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What we know about lipedema

Lipedema, a condition predominantly affecting women, involves disproportionate accumulation of fat in the legs and sometimes arms, accompanied by pain in the affected fat tissue. The cause of this pain is believed to be a mild inflammation within the fat tissue, that might be exacerbated by psychosocial factors such as depression, anxiety, and chronic stress, which heighten pain perception. It is known that chronic pain can lead to discouragement, depression, anxiety or stress. Science is currently investigating the influence of these factors on pain perception.

The two major criteria, according to the International Lipoedema Association (ILA) are:

  1. disproportional fat tissue in the legs (and sometimes in the arms)
  2. pain in this fat tissue

The recommended therapy for lipedema, as outlined by the International Lipoedema Association (ILA), targets the specific symptoms and challenges faced by patients. This includes:

  • addressing pain in the fat tissue
  • psychological issues
  • weight management
  • self-confidence issues related to societal beauty standards

Recommended therapy according to the ILA:

  1. Exercise and physical movement therapy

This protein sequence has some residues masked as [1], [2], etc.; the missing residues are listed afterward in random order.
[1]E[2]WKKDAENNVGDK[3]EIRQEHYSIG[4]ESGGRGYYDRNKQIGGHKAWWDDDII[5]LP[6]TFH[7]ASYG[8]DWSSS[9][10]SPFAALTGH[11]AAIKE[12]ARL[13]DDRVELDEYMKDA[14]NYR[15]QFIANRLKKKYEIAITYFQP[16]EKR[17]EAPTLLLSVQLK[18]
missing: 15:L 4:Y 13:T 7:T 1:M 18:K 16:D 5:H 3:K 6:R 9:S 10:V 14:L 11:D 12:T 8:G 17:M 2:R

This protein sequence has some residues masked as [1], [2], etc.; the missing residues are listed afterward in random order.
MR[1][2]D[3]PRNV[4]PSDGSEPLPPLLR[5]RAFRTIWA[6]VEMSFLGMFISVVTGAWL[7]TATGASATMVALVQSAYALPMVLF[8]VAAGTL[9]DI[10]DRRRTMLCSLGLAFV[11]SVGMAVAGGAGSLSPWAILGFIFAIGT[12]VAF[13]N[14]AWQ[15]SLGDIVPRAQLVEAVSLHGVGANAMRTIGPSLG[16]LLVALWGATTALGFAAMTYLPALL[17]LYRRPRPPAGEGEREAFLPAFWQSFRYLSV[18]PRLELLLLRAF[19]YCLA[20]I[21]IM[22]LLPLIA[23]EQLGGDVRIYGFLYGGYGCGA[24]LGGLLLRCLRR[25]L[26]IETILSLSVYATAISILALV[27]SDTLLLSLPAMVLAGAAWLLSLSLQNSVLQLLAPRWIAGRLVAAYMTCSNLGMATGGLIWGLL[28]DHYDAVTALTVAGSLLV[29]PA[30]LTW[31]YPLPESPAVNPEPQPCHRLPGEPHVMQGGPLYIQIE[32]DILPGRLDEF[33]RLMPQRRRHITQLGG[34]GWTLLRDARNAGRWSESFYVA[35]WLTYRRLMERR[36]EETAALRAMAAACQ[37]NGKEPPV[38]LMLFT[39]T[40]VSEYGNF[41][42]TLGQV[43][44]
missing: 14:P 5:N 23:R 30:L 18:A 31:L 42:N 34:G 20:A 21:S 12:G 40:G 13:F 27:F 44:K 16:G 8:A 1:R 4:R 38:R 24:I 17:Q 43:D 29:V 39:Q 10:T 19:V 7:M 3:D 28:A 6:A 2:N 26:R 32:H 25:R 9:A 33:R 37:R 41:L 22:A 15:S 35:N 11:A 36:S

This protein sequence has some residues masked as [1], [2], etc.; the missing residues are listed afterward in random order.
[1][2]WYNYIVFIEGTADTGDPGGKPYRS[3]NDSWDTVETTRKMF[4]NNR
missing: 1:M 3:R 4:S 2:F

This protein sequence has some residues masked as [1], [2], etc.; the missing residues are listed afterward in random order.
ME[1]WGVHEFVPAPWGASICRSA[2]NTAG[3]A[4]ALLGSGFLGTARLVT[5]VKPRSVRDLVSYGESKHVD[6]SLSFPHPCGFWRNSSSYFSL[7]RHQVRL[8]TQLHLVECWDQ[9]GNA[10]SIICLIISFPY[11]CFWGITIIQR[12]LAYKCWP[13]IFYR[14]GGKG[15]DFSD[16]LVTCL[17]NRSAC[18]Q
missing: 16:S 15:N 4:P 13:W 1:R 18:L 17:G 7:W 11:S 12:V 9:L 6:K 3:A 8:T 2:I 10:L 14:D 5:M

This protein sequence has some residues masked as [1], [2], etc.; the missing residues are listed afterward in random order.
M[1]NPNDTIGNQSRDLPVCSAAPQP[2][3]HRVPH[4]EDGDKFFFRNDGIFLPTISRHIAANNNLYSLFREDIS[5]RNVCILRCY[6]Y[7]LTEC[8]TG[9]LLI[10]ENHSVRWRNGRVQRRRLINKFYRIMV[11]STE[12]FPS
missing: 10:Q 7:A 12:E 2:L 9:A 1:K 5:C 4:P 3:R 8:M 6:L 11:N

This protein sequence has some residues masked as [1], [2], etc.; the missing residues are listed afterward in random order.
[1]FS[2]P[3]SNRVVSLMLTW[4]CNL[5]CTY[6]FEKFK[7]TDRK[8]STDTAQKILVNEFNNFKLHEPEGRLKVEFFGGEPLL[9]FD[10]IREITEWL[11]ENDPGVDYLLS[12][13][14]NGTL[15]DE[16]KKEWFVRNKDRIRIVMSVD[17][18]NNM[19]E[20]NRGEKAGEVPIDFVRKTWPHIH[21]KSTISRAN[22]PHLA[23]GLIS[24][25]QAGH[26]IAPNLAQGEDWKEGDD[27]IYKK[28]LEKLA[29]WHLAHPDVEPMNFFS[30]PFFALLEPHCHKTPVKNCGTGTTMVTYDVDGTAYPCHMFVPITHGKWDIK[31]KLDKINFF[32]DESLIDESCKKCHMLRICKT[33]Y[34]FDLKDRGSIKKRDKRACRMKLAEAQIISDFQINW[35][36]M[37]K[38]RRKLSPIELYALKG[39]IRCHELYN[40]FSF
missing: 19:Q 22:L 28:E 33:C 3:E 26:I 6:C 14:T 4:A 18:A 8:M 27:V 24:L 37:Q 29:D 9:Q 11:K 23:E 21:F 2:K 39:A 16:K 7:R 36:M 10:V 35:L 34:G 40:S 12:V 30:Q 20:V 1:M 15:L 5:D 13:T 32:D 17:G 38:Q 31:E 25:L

2. Compression therapy
  3. Psychosocial support
  4. Weight management (including specific weight loss medication or bariatric surgery for those with marked obesity)
  5. Self-management, to build bridges so that the patient is able to transfer her achievements during the therapy into daily life and work.
  6. Liposuction under certain circumstances

While patients with pure lipedema do not typically experience lymphatic insufficiency or edema, compression therapy can still be beneficial due to its anti-inflammatory effects on the fat tissue. However, the term “lipedema” itself may be misleading, as it implies edema where none exists, leading to discussions about alternative nomenclature such as “lipalgia-syndrome”.

There is ongoing exploration into the potential benefits of manual lymphatic drainage (MLD) for managing pain in lipedema patients by stimulating the parasympathetic nervous system, although scientific evidence to support this hypothesis is currently lacking.

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